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Grain Consumption Up Since 1970, But Down Since 2000

December 13, 2016: 12:00 AM EST
According to an analysis of USDA data, Americans these days consume 29 percent more grains (122.1 pounds a year) – mostly breads, pastries and other baked goods – than in 1970. But that’s down from 2000, the year of “peak grain,” when yearly consumption was 137.6 pounds. While corn products are a somewhat bigger part of the average American diet (14 pounds a year, up from 4.9 pounds), wheat is still the country’s staple grain. Other findings from the Pew Research Center analysis: Americans now prefer chicken to beef, eating more than double the amount eaten in 1970, and a third less beef; Americans are drinking 42 percent less milk, but eating three times the cheese; and yogurt has experienced a 1,700 percent increase in consumption, from negligible in 1970 to 1.2 gallons a year. [Image credit: © Wikimedia Commons]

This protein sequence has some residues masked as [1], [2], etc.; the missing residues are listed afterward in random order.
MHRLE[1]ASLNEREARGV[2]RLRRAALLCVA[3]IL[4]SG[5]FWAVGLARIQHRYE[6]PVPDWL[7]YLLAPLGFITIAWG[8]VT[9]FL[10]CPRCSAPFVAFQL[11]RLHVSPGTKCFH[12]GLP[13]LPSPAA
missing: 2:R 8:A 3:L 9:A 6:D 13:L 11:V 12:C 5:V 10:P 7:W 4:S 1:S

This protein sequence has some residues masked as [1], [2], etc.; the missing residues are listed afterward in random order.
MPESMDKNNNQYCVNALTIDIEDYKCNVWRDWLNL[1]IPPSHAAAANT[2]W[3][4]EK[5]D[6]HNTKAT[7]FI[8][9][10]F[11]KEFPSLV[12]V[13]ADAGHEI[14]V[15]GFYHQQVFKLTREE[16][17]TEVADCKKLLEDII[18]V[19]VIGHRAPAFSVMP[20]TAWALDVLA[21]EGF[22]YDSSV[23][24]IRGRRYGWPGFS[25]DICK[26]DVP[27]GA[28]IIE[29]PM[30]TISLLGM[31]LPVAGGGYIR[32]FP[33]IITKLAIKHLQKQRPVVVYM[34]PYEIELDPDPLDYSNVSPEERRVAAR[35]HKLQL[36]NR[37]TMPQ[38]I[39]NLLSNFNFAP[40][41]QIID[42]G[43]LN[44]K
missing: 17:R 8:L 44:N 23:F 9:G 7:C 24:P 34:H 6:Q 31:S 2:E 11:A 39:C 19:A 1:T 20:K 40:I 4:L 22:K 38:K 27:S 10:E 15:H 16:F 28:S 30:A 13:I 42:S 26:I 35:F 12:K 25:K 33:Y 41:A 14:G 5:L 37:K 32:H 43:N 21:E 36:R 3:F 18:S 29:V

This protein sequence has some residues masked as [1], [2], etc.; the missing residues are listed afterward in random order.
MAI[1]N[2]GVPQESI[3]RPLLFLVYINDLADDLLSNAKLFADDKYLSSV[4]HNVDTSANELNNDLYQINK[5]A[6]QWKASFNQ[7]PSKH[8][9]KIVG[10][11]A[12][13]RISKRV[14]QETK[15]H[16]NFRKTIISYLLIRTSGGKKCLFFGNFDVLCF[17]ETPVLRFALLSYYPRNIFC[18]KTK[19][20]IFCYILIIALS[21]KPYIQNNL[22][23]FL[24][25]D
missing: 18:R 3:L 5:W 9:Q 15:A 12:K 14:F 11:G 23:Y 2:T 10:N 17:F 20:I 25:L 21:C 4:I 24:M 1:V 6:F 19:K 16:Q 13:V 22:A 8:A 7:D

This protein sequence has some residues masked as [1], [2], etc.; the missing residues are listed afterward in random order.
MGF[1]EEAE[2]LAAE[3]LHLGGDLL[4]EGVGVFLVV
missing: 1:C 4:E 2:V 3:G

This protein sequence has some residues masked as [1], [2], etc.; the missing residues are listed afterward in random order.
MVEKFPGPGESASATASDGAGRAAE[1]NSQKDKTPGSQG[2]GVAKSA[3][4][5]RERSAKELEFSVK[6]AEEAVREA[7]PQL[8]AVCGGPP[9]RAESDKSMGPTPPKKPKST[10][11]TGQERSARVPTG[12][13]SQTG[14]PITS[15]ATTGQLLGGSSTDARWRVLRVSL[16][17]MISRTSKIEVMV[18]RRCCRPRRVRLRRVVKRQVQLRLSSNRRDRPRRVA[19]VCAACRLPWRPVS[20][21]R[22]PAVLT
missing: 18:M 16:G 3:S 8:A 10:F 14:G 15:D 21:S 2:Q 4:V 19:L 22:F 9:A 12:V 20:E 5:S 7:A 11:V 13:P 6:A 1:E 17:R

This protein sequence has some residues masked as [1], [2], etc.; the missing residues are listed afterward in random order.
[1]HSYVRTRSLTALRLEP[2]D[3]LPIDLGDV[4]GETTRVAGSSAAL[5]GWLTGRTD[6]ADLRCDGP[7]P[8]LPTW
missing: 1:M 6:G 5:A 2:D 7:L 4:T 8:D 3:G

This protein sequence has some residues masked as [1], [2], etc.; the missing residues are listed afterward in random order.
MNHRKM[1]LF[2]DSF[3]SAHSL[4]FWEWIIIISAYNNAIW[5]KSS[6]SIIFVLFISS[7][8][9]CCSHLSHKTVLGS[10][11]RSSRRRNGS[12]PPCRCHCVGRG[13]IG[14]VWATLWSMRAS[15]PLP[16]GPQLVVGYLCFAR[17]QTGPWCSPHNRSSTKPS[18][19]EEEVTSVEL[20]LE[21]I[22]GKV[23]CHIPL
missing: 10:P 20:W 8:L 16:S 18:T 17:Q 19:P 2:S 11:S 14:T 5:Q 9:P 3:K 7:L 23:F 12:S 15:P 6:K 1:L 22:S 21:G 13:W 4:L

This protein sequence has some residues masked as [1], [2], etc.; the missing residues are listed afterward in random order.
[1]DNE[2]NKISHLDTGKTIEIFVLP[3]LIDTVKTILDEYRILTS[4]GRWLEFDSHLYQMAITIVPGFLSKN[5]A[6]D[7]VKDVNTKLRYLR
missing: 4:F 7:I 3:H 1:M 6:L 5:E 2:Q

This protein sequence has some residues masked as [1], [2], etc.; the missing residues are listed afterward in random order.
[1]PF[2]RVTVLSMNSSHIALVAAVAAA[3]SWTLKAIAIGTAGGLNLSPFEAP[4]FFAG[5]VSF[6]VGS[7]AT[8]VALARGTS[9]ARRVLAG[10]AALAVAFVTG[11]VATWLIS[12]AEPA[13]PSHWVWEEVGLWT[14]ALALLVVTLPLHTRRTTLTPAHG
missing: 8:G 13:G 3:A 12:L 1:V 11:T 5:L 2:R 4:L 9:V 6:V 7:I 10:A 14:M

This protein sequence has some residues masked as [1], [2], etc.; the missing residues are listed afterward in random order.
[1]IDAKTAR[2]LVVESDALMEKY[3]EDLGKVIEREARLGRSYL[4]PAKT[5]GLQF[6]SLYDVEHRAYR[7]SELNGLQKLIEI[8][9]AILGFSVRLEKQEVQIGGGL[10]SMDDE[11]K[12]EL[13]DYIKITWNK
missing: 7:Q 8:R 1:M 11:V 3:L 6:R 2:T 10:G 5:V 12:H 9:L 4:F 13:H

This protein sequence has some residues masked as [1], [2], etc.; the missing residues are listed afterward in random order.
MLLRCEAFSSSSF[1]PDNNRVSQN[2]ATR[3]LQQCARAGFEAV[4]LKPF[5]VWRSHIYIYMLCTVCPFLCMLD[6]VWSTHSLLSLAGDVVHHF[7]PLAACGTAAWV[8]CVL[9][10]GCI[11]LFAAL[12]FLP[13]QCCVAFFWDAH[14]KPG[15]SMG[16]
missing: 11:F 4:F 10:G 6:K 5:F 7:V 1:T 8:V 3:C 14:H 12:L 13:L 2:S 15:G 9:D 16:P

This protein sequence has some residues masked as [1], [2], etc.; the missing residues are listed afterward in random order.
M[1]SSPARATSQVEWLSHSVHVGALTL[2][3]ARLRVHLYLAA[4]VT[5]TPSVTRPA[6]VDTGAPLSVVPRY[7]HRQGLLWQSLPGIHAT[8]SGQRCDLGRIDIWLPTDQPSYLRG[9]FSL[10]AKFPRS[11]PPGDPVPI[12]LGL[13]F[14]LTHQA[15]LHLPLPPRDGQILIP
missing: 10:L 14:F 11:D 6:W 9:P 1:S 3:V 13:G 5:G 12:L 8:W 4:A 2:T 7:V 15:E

Marcy Kreiter, "Obesity In America: We're Eating A Lot More Of Almost Everything — Except Beef And Milk", International Business Times, December 13, 2016, © IBT Media Inc.
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